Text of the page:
Due to the peculiarity that the biceps tendon muscle has two tendon attachments in the shoulder region, detachment of the long biceps tendon at the anchor without reattachment is recommended in older patients. The tendon then slips out of the joint and is no longer troublesome here or no longer causes discomfort due to instability. It then grows into the sulcus bicipitalis and the tensioning function is ensured by the short biceps tendon that is still present.

How to recognize instability of the shoulder?

Shoulder instability can be congenital (habitual) or caused by an accident with dislocation of the humeral head from the socket (traumatic). Injuries to the so-called labrum often occur.

What is important in the diagnosis?

In individual cases, the consequences of injuries must be objectified, for example by sonography (ultrasound) and magnetic resonance imaging.

Which therapeutic treatment approach is recommended?

In young athletically active patients, surgical stabilization is recommended if there is evidence of a labral injury or concomitant injuries to the rotator cuff. In older patients, initial traumatic dislocation can initially be treated conservatively without surgery. However, in the event of a recurrence of dislocation, surgical stabilization, performed arthroscopically, is also recommended in this case. In the case of habitual shoulder instability, appropriate therapy must be initiated on an individual basis depending on the severity of the findings.

What is a shoulder fracture?

The term fracture means a break in the bone. A distinction is made between different forms of fracture. The bone can be partially or completely broken. External influences are usually the cause, such as a fall or impact.

What are the conservative / surgical treatments?

In the case of fractures of the humeral head or clavicle, depending on the displacement of the bony parts, either a non-operative, i.e. conservative or operative therapy is initiated. For this purpose, in addition to the X-ray examination, a computed tomographic clarification of the situation is often necessary in order to offer the appropriate and individually tailored therapy to the patient.

What is a frozen shoulder?

Frozen shoulder is a disease that occurs in three stages: 1) First, inflammation occurs in the shoulder. 2) In the further course, the affected person notices an increasing restriction of movement (therefore also called “freezing”). 3) In the further course, appropriate therapy can help to reduce the inflammation and improve mobility (“onset of freezing”).

What are the symptoms of those affected?

Those affected often suffer from permanent pain, which also occurs at night and disturbs sleep. Accordingly, sufferers position themselves on one side, which places additional stress on the shoulder. Imaging procedures such as sonography (ultrasound), X-rays and magnetic resonance imaging are therefore necessary for clarification.

In addition, the patients hardly move the arm due to the severe pain, so that there is an increasing shrinkage of the capsule and a frozen shoulder sets in.

What are the treatment options?

Initial treatment with inflammation-reducing medication and often also with cortisone (in the form of an injection or medication) is necessary at an early stage. Only when the acute pain symptoms have subsided is physiotherapeutic exercise treatment advisable.

If necessary, surgery can also help with frozen shoulder. This involves arthroscopy to remove inflamed tissue and also to loosen adhesions. Each anesthesia is followed by anesthesia mobilization, which may be followed by intensive physiotherapy.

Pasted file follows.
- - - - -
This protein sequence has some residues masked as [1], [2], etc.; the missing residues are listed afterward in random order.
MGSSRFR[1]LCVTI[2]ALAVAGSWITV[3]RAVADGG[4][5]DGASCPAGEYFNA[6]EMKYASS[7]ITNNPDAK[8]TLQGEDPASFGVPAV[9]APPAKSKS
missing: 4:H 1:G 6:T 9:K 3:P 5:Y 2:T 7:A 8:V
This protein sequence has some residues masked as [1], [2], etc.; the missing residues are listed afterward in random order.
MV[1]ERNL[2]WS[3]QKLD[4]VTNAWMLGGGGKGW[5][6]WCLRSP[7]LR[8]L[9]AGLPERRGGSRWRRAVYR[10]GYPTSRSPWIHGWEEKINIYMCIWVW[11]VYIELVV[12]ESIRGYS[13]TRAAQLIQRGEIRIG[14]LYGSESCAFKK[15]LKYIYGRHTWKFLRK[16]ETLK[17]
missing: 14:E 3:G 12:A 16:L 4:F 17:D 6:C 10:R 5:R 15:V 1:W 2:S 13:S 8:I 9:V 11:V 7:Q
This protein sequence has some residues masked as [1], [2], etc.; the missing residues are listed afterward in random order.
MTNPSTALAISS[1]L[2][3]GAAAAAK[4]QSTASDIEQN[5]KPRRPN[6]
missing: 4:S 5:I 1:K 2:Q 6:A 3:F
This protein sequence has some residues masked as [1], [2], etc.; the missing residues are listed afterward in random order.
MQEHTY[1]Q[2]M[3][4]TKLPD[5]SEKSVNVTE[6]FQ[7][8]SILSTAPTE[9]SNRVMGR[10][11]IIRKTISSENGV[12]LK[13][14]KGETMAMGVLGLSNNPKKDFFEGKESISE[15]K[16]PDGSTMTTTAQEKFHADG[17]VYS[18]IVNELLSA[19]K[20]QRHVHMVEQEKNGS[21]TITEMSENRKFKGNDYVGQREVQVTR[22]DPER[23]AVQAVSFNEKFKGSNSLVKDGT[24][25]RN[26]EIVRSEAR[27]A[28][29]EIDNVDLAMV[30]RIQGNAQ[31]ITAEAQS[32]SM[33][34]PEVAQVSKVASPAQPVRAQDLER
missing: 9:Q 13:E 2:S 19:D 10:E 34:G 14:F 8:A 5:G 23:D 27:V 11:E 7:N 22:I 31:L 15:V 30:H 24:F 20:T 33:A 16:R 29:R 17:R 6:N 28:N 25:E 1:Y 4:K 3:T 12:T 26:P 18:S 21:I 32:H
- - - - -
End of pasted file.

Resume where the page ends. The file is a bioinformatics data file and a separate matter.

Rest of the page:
What does therapy depend on?

Um den Schweregrad der Schulterverletzung richtig zu bestimmen, wird eine Klassifikation (nach Tossy/ Rockwood) vorgenommen. Die Zuteilung bestimmt dann die entsprechend passende Therapie, die bei der Verletzung notwendig ist. Man unterscheidet in folgende drei Typen:

Tossy/ Rockwood I – The AC joint is compressed, the capsule overstretched. The bones and especially the clavicle do not shift under load. Conservative therapy is used in this case.

Tossy/ Rockwood II – Es handelt sich um eine Teilruptur der Gelenkkapsel und der akromioklavikularen Bänder. Auch in diesem Stadium kann konservativ behandelt werden.

Tossy/ Rockwood III – Complete rupture of capsule and ligaments with horizontal and vertical instability. Since the so-called coracoclavicular ligaments are completely torn, the clavicle is significantly higher compared to the acromion (shoulder roof). Successful treatment can only be achieved surgically.

What is a calcific tendinitis?

Calcific tendinitis (tendinitis calcarea) occurs when a calcium deposit builds up in the tendon (attachment to the rotator cuff) of the upper arm. It is often a gradual process that can be divided into several phases:

  • Cell transformation – during this process the tendon tissue transforms into so-called fibrocartilage, which, however, still causes my pain
  • Calcification – as the cartilage partially dies, calcium forms. This can already be detected by imaging. This leads to constriction in the acromion (shoulder roof), so that the tendon becomes increasingly irritated
  • Resorption – an inflammatory reaction of the tendons and bursa (bursitis) follows due to resorption, which is now reponsible for severe pain in the upper arm

What is the cause of tendinitis?

The cause of tendinitis is not known. Middle-aged women in particular are affected, and calcific tendinitis manifests itself as a stabbing pain that worsens when the patient is lying down. Lifting the arm also becomes increasingly problematic to no longer possible and in some cases a thickening of the tendon is noticeable.

Using imaging techniques, calcified shoulder can be diagnosed and differentiated from other possible conditions such as osteoarthritis or tendon rupture. A calcified shoulder can be treated both conservatively and surgically. Conservative treatment methods include local injections and physiotherapeutic exercises.

How to treat calcified shoulder surgically?

If there is no improvement after prolonged use, arthroscopy (joint endoscopy) is recommended. With the help of minimally invasive surgery, calcium deposits can be removed extensively, without damaging the joints or the tissue. This therapy allows a return to the usual active daily life in only a few weeks. Immobilization of the arm is not necessary; on the contrary, physiotherapy leads to a faster recovery.